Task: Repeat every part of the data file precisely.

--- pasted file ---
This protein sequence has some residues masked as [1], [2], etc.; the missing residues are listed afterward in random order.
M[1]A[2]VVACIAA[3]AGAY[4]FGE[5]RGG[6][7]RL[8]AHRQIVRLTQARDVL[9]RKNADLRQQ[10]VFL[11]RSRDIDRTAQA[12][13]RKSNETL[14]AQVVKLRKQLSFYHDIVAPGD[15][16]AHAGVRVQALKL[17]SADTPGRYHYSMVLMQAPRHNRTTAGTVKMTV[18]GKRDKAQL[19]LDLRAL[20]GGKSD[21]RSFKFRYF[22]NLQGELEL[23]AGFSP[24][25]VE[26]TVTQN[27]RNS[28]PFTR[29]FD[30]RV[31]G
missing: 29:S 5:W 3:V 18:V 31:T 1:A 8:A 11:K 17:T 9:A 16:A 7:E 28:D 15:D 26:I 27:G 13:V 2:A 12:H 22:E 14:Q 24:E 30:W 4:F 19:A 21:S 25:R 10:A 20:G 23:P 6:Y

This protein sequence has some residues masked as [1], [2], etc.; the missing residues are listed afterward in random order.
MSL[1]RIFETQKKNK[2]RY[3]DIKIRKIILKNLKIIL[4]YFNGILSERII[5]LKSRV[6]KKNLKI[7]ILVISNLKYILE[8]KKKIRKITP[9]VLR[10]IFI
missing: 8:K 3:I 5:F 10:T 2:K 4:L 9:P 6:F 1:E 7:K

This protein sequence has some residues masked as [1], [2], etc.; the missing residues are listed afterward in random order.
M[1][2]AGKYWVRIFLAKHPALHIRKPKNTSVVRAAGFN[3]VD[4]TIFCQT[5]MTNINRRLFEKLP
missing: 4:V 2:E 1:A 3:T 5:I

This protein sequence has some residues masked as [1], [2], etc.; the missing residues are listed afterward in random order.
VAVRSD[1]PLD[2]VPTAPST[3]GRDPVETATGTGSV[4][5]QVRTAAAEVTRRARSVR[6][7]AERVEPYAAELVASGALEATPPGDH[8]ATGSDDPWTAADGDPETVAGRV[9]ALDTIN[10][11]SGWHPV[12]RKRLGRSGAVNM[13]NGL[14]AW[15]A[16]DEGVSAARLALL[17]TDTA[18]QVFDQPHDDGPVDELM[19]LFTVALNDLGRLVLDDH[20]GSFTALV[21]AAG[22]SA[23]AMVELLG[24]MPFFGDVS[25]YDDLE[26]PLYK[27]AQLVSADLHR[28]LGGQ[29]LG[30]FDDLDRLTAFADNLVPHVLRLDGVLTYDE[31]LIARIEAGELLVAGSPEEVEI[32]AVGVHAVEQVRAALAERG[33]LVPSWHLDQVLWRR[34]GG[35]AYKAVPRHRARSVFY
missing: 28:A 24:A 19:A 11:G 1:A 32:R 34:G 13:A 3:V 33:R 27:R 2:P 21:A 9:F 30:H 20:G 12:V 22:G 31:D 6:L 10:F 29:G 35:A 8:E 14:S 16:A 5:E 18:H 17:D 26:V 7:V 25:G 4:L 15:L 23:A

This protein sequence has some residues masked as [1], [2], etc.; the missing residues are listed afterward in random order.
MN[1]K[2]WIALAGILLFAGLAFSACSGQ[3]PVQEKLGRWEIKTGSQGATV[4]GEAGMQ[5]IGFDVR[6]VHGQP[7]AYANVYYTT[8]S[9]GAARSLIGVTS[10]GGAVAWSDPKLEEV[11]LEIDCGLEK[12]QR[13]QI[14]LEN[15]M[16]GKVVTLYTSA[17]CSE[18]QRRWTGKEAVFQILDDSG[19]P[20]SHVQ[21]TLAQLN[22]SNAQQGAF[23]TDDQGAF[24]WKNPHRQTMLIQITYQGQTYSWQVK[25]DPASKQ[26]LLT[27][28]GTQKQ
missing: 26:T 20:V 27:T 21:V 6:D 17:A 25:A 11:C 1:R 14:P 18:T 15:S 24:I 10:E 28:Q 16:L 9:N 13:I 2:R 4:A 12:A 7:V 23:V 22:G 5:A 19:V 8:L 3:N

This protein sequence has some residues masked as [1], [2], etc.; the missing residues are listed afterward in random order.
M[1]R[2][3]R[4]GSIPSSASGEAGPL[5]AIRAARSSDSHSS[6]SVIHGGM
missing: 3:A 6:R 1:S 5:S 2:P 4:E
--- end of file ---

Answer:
This protein sequence has some residues masked as [1], [2], etc.; the missing residues are listed afterward in random order.
M[1]A[2]VVACIAA[3]AGAY[4]FGE[5]RGG[6][7]RL[8]AHRQIVRLTQARDVL[9]RKNADLRQQ[10]VFL[11]RSRDIDRTAQA[12][13]RKSNETL[14]AQVVKLRKQLSFYHDIVAPGD[15][16]AHAGVRVQALKL[17]SADTPGRYHYSMVLMQAPRHNRTTAGTVKMTV[18]GKRDKAQL[19]LDLRAL[20]GGKSD[21]RSFKFRYF[22]NLQGELEL[23]AGFSP[24][25]VE[26]TVTQN[27]RNS[28]PFTR[29]FD[30]RV[31]G
missing: 29:S 5:W 3:V 18:V 31:T 1:A 8:A 11:K 17:T 9:A 16:A 7:E 28:D 15:D 26:I 27:G 13:V 2:A 12:H 22:E 14:Q 24:E 30:W 4:F 19:A 21:S 25:R 10:A 20:G 23:P 6:Y

This protein sequence has some residues masked as [1], [2], etc.; the missing residues are listed afterward in random order.
MSL[1]RIFETQKKNK[2]RY[3]DIKIRKIILKNLKIIL[4]YFNGILSERII[5]LKSRV[6]KKNLKI[7]ILVISNLKYILE[8]KKKIRKITP[9]VLR[10]IFI
missing: 8:K 3:I 5:F 10:T 2:K 4:L 9:P 6:F 1:E 7:K

This protein sequence has some residues masked as [1], [2], etc.; the missing residues are listed afterward in random order.
M[1][2]AGKYWVRIFLAKHPALHIRKPKNTSVVRAAGFN[3]VD[4]TIFCQT[5]MTNINRRLFEKLP
missing: 4:V 2:E 1:A 3:T 5:I

This protein sequence has some residues masked as [1], [2], etc.; the missing residues are listed afterward in random order.
VAVRSD[1]PLD[2]VPTAPST[3]GRDPVETATGTGSV[4][5]QVRTAAAEVTRRARSVR[6][7]AERVEPYAAELVASGALEATPPGDH[8]ATGSDDPWTAADGDPETVAGRV[9]ALDTIN[10][11]SGWHPV[12]RKRLGRSGAVNM[13]NGL[14]AW[15]A[16]DEGVSAARLALL[17]TDTA[18]QVFDQPHDDGPVDELM[19]LFTVALNDLGRLVLDDH[20]GSFTALV[21]AAG[22]SA[23]AMVELLG[24]MPFFGDVS[25]YDDLE[26]PLYK[27]AQLVSADLHR[28]LGGQ[29]LG[30]FDDLDRLTAFADNLVPHVLRLDGVLTYDE[31]LIARIEAGELLVAGSPEEVEI[32]AVGVHAVEQVRAALAERG[33]LVPSWHLDQVLWRR[34]GG[35]AYKAVPRHRARSVFY
missing: 28:A 24:A 19:A 11:G 1:A 32:R 34:G 13:A 3:V 33:R 27:R 2:P 21:A 9:F 30:H 20:G 12:V 22:G 31:D 6:L 10:F 29:G 35:A 8:E 14:S 16:A 5:E 18:H 17:D 26:V 7:V 25:G 4:L 15:L 23:A

This protein sequence has some residues masked as [1], [2], etc.; the missing residues are listed afterward in random order.
MN[1]K[2]WIALAGILLFAGLAFSACSGQ[3]PVQEKLGRWEIKTGSQGATV[4]GEAGMQ[5]IGFDVR[6]VHGQP[7]AYANVYYTT[8]S[9]GAARSLIGVTS[10]GGAVAWSDPKLEEV[11]LEIDCGLEK[12]QR[13]QI[14]LEN[15]M[16]GKVVTLYTSA[17]CSE[18]QRRWTGKEAVFQILDDSG[19]P[20]SHVQ[21]TLAQLN[22]SNAQQGAF[23]TDDQGAF[24]WKNPHRQTMLIQITYQGQTYSWQVK[25]DPASKQ[26]LLT[27][28]GTQKQ
missing: 26:T 20:V 27:T 21:V 6:D 17:A 25:A 11:C 1:R 14:P 18:T 15:S 24:I 10:E 28:Q 16:L 9:N 13:I 2:R 4:A 12:A 7:V 23:V 22:G 5:A 19:V 8:L 3:N

This protein sequence has some residues masked as [1], [2], etc.; the missing residues are listed afterward in random order.
M[1]R[2][3]R[4]GSIPSSASGEAGPL[5]AIRAARSSDSHSS[6]SVIHGGM
missing: 3:A 6:R 1:S 5:S 2:P 4:E